astute advisor cautioned New Orleans residents, “As bad as you feel now, you will feel worse in a year” when the adrenaline is gone and the media are gone, yet residents will still be struggling with finding gasoline and food. The long slog to recovery resulted in an undercurrent of rage at slow bureaucracies and clueless public. Observed one Huffington Post Live commentator, “the disaster lasts longer than the news cycle.” 

7 – Plenty of post-disaster blame was dished out. Blaming everyone in sight after a monumental natural disaster is apparently a recognized psychological response. The Federal government was excoriated for many failings in handling emergency response
after the hurricanes in 2005, as well as the U.S. Army Corps of Engineers for the failed levees. That included blaming the very victims of the disasters—even to the point of implying or stating in 2005 that New Orleans “got what it deserved” because of its culture of partying and sinfulness (see Beller’s article) or stating the same thing in 2012 after Hurricane Sandy because the New Jersey coast had the Atlantic City gambling casinos (see the Huffington Post Live video around minute 17:30).  One sobering caution regarding reports calling for revamping government responses: any new procedures won’t get tested until the next Big One—and may themselves fall short both because they are yet untried, and the next disaster will likely differ importantly from the past. 

8 – Big natural disasters are more likely in future. The trend is clear. Many reports predict that weather will grow more violent as the planet warms, increasing both the
Flooding after Katrina made
the cover of this 9/2014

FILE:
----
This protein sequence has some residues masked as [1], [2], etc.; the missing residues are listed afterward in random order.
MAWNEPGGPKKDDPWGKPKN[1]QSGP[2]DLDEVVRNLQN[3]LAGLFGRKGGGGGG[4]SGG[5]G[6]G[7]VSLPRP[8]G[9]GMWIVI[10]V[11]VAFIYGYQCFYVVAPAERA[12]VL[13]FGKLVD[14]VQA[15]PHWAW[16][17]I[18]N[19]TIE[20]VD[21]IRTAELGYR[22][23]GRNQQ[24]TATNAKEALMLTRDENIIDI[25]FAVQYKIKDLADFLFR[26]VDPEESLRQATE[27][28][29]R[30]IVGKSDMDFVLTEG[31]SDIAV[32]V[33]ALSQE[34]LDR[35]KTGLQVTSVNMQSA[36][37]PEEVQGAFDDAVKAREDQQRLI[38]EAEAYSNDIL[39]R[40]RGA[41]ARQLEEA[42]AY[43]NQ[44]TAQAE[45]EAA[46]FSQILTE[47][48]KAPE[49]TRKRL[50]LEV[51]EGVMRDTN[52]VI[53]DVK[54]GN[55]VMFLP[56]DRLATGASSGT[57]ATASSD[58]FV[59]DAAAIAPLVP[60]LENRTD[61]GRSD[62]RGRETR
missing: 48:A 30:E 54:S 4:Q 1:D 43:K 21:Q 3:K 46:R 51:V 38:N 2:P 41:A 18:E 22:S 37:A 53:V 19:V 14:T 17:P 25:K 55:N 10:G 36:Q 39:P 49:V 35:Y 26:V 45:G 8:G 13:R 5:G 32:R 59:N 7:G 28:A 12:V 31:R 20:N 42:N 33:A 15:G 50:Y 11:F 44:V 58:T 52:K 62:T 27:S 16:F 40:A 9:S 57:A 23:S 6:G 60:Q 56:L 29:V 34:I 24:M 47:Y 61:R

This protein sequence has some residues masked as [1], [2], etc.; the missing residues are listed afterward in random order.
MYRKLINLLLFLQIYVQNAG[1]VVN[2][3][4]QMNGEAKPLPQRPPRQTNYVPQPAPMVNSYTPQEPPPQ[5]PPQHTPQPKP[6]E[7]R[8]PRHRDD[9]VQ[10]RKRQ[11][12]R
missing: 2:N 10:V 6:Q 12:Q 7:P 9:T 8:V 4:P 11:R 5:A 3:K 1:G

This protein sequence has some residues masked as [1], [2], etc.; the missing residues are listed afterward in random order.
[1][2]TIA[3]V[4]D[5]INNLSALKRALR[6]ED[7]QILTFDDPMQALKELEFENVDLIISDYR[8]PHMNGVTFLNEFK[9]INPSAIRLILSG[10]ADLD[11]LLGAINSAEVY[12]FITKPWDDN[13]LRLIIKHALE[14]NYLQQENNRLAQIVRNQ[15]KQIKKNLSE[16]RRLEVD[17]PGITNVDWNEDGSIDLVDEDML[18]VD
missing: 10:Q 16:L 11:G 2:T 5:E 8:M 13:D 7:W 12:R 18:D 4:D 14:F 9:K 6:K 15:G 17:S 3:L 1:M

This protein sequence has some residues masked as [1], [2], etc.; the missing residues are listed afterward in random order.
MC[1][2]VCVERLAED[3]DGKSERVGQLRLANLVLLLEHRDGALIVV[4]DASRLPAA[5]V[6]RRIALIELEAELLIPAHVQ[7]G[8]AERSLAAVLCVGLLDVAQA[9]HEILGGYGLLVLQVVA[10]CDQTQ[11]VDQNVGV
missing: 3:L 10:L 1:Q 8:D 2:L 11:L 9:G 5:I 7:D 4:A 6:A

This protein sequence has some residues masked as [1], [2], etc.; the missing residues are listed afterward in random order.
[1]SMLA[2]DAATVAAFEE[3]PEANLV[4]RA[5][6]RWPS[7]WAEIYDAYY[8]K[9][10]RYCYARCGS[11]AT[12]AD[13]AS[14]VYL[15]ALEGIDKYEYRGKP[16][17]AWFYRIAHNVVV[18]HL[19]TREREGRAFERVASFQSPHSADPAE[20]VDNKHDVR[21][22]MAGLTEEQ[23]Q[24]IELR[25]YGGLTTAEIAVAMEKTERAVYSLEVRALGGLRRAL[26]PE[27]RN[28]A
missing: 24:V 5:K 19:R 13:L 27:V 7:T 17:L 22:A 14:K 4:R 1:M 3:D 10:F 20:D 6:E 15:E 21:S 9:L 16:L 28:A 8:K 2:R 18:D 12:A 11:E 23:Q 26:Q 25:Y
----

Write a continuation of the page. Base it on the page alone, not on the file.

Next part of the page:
global reinsurance forum on
disaster risk resilience.
number and the intensity of future hurricanes (like 2005) as well as the magnitude of riverine floods in the interior of the eastern half of the nation (like 1913). Costs of major natural disasters are climbing because of increased population, increased personal wealth, and increased infrastructure now in harm's way, as well as some people's magical thinking in continuing to believe that no big disaster could really befall them. Insurers and reinsurers are taking projected climate trends very seriously, and cities and utilities are devising plans for “climate resilience.” 

9 – Unless restructured, the funding of flood insurance is headed for a train wreck. This topic is way too big to address in this one 10th anniversary post, but is a major concern for both the U.S. Congress as well as for individual cities. The need is clear although all solutions appear unpalatable. But this elephant in the room is a clear case of “you can pay me now or pay me later.”

10 – We need to fight the natural human tendency of “post-storm amnesia” in the words of the Huffington Post video (around minute 24:00). Much of the forgetting of the scale, horror, and consequences of the 1913 calamity appears to have been quite deliberate—a topic I intend to explore in a future post to this research blog. Moreover, “motivated forgetting” after the trauma of natural disaster is a known psychological phenomenon. But such forgetting also impedes individual or societal learning from past experience and taking precautions for protection against a repetition. 

Historian Craig B. Waff in Air Force 2.
In short, historian Craig Waff  (R.I.P.) was absolutely spot-on in perceiving parallels between 1913 and 2005. The parallels demonstrate how quickly and thoroughly humans forget a phenomenal disaster through first dismantling its various aspects, and then mentally diminishing the magnitude and importance of those aspects until a monumental calamity can be and may be obliterated from memory…

©2015 Trudy E. Bell

Next time: Service Above Life

Bell, Trudy E., The Great Dayton Flood of 1913, Arcadia Publishing, 2008. Picture book of nearly 200 images of the flood in Dayton, rescue efforts, recovery, and the construction of the Miami Conservancy District dry dams for flood control, including several pictures of Cox. (Author’s shameless marketing plug: Copies are available directly from me for the cover price of $21.99 plus $4.00 shipping, complete with inscription of your choice; for details, e-mail me), or order from the publisher.